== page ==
Color is one of the most important visual components of website design. It can affect everything from your conversion rate to the way visitors perceive your brand.
It goes without saying, then, that you’ve got to get your website color scheme right. But which colors should you use? And how can you use them effectively?
In this roundup of website color statistics, we’ll be sharing some eye-opening data that can help to answer those questions.
The stats below will shed more light on just how important color is, reveal how different consumer segments respond to different website colors, and more.
Ready? Let’s get started!
Website color statistics (top picks):
- Blue is the preferred website color for 46% of consumers…
- … It’s also 42% of people’s favorite color, making it the most popular color in the world.
- Green was the second most popular website color (30%) and the world’s second favorite color overall (14%)
- Yellow is the worst website color according to 23% of consumers
- 26% of people prefer websites that use primary color schemes
- Red website buttons outperformed green website buttons by 21% in one study (but this isn’t necessarily always the case)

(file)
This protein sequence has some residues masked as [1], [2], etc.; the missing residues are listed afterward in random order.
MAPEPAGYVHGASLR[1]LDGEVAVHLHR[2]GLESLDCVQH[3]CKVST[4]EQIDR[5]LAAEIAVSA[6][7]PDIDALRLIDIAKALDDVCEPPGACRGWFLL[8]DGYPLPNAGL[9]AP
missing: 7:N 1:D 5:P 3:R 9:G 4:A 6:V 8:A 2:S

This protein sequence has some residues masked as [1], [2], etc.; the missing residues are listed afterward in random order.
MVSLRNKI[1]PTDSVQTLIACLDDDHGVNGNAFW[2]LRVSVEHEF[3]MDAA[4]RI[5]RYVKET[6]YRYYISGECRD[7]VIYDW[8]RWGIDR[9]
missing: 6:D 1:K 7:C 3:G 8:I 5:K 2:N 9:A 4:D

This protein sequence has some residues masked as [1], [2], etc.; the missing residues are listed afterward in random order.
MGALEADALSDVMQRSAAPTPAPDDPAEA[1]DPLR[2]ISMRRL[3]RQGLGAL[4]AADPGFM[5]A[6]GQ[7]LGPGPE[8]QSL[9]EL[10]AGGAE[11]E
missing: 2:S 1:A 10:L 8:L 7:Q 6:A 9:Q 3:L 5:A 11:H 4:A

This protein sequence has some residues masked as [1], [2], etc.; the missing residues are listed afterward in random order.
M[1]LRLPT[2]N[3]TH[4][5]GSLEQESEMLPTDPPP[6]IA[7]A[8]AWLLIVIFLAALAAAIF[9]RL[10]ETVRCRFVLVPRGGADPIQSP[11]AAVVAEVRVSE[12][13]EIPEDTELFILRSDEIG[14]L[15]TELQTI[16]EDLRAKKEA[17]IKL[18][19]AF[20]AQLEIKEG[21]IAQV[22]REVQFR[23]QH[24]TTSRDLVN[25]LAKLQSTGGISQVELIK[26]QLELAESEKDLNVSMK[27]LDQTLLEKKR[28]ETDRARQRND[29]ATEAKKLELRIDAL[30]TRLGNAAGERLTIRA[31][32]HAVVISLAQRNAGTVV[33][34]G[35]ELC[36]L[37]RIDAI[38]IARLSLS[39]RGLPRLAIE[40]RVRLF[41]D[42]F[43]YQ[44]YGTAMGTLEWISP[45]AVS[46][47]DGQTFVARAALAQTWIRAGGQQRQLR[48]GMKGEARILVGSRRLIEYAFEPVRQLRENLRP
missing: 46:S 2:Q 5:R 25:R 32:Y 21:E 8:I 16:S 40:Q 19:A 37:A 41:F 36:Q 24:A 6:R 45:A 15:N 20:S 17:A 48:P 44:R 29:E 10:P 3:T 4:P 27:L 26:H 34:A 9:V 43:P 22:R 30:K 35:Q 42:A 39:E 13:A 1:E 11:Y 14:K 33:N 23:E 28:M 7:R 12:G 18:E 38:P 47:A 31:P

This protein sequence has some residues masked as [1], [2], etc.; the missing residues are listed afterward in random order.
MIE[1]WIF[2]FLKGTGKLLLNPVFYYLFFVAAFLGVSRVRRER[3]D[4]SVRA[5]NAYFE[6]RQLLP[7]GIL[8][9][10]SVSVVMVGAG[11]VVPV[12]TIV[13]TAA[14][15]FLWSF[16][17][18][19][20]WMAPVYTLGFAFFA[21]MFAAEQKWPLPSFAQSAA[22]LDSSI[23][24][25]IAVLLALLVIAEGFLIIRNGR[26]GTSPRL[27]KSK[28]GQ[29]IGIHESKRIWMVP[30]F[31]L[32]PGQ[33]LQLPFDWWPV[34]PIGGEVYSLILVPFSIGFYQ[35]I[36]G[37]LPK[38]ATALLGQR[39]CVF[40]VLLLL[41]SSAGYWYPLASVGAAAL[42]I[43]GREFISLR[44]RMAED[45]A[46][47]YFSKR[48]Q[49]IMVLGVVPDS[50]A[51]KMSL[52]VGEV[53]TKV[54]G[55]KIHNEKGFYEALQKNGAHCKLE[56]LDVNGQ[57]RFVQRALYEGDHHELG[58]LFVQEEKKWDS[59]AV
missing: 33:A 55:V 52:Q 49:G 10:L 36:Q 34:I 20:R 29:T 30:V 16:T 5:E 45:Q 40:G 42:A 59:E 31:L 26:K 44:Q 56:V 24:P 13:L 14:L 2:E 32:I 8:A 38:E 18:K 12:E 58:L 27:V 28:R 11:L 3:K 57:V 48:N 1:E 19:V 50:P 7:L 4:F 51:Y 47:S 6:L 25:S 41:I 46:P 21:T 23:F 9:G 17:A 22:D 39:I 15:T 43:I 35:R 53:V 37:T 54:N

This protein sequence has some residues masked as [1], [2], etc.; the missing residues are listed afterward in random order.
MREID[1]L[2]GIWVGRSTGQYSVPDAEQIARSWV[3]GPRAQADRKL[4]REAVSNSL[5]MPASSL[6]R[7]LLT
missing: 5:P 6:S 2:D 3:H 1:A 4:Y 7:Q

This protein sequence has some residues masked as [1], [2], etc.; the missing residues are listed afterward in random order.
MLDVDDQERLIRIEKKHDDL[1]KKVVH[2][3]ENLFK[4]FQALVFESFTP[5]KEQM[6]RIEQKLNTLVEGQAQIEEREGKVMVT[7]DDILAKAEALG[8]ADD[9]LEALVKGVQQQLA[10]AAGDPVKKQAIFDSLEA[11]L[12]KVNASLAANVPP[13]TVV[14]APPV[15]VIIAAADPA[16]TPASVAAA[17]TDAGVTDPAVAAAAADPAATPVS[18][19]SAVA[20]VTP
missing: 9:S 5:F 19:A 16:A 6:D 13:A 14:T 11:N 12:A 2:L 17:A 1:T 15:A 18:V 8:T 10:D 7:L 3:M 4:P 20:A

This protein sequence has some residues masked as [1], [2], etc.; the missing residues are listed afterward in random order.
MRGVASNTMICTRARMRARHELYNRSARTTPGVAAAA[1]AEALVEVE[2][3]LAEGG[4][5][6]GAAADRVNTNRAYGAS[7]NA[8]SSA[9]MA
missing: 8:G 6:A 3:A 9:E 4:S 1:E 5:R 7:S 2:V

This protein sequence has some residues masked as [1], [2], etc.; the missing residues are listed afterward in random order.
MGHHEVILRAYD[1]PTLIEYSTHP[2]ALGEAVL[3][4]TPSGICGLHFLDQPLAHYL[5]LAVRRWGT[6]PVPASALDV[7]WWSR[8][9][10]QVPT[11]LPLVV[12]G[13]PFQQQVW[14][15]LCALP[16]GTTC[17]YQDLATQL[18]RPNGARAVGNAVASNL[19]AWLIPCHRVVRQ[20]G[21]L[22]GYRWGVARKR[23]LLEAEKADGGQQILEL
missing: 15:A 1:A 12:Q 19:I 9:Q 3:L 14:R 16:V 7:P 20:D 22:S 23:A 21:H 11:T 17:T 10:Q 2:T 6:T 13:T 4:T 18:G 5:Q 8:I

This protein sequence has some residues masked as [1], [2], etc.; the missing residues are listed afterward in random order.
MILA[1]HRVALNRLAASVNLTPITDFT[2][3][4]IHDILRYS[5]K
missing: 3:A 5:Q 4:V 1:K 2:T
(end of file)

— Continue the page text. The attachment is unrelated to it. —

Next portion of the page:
- 39% of people say color is the most important visual element on websites
- Color can boost brand recognition by up to 80%
- Black is the most commonly used logo color by the world’s leading brands
- The human eye can perceive 10 million colors
What is the best color for a website?
There’s no objective consensus on what the best color for a website is as it all depends on the nature of your brand and target market. However, blue and green seem to be safe choices as they’re the colors most customers prefer to see on websites.
In general, consumers also seem to prefer cooler colors over warmer colors.
What colors do website visitors prefer?
46% of consumers prefer when businesses use blue on their websites, making it the top color preference amongst website visitors.
As we’ll see later, this preference tallies with general color preferences across the world.
And it’s probably something to do with the way we perceive the color blue. It’s often seen as a non-threatening color that’s calming, secure, and professional—three traits that brand websites often strive to be. But we’ll talk more about these color associations later.
Green was the second most preferred website color, with
This article was written by Matt Moran and originally published on Colorlib.